The AD700's are very detailed compared to the SR80's. The SR80's have an overwhelming amount of bass and it drowns out the vocals on a lot of my songs. I'd never noticed until I put on the AD700's and heard the difference.

My music of choice is metal, industrial, hard rock, soft rock, a bit of techno and J-pop, and they all sound great. I don't have to screw around with the equalizer settings on my MP3 player just to be able to hear the vocals clearly, as I sometimes did with the SR80's. The AD700's are probably what people call "neutral".

When I listened to one song of a live concert on the AD700's, I actually heard a police siren in the background as a cop car apparently drove down the street outside the concert hall. I'd listened to that song probably 50 times on my SR80's, and never heard that. There were actually many times this week when I was sitting in my office at work and heard what I thought was a sound behind me, and as I looked around trying to find what was making that noise, I realized it was in the music. It's a bit unnerving.

If your main criteria is bass, the SR80's are probably better. I thought I really liked bass to the exclusion of all else, but maybe I'm getting old or maybe my tastes are changing, because the bass on the AD700's is more than good enough for me. It's definitely weaker but it's also clearer.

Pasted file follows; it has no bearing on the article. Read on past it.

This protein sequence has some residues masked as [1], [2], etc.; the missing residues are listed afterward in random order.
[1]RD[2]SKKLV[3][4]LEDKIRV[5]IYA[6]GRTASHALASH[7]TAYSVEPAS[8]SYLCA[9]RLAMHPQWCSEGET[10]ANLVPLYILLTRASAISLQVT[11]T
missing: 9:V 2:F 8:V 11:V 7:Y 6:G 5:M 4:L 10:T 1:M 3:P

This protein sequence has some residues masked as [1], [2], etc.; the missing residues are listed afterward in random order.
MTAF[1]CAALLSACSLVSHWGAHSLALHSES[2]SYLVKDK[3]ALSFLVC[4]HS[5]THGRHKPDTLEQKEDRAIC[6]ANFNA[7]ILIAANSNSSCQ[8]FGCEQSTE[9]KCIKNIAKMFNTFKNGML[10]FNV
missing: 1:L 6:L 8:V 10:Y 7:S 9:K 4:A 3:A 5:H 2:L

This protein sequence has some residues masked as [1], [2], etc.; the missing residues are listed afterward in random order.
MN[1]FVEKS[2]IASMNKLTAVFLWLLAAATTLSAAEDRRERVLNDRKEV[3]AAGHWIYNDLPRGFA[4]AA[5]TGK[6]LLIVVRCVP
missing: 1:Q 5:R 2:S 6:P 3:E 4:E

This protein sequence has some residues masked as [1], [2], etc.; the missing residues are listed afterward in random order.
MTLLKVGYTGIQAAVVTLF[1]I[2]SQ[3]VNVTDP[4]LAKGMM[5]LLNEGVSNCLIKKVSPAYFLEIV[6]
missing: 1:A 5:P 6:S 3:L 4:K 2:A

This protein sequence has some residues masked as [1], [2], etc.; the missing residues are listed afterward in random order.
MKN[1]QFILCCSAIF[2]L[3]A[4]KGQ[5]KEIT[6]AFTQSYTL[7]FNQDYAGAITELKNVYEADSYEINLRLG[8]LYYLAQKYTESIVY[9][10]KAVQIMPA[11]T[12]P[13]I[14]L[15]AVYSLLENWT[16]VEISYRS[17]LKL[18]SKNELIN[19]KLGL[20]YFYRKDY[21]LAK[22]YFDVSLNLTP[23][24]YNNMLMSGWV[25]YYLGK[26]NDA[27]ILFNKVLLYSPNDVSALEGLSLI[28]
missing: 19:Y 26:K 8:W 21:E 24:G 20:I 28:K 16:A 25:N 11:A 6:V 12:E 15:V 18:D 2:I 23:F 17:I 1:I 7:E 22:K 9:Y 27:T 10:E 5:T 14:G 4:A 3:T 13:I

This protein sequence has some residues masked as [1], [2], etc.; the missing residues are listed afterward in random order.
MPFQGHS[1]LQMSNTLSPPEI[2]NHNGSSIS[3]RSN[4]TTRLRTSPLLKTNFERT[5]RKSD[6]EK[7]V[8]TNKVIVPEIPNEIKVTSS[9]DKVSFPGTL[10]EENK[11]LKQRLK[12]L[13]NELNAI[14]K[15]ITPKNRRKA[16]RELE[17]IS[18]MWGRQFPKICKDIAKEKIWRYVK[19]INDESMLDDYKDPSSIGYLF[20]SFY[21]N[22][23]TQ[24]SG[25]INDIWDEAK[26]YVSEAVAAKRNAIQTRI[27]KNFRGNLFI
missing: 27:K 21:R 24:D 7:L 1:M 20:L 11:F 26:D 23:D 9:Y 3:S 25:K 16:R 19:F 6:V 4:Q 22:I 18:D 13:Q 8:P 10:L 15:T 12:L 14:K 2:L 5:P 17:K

Anything else I can say about these is going to be even more subjective and unhelpful than what I already wrote, but I think I do prefer the sound of the AD700's over the SR80's at this point. To be clear though, both of these headphones sound amazingly good and I was very happy with my SR80's for years and years. (The AD700's also have the advantage of being shiny and new and I'm sure this skews my opinion.)

Note that these are "open" headphones, so they will leak noise. People sitting next to you will hear your music. This isn't an issue for me but it may be for some.

Build quality

I won't be able to make a real comparison until I bang the AD700's around for four years in my briefcase like I did with my SR80's, but at a glance they certainly look and feel sturdy. Some of the ridiculous design flaws of the SR80's (like the ever-spinning cups that result in crimped and broken wires) are joyously absent in the AD700's. The headphone cord comes out of only one side of the headphones, which helps you not to feel like you're being strangled by two cords meeting under your chin as with the SR80's. The headphone wire itself is thinner than the SR80's but also feels more flexible and hopefully less likely to snap.

(The cord on both the SR80's is way too long, and I end up looping it and twist-tying it to avoid tripping over it or running it over in my office chair. But too long is better than too short.)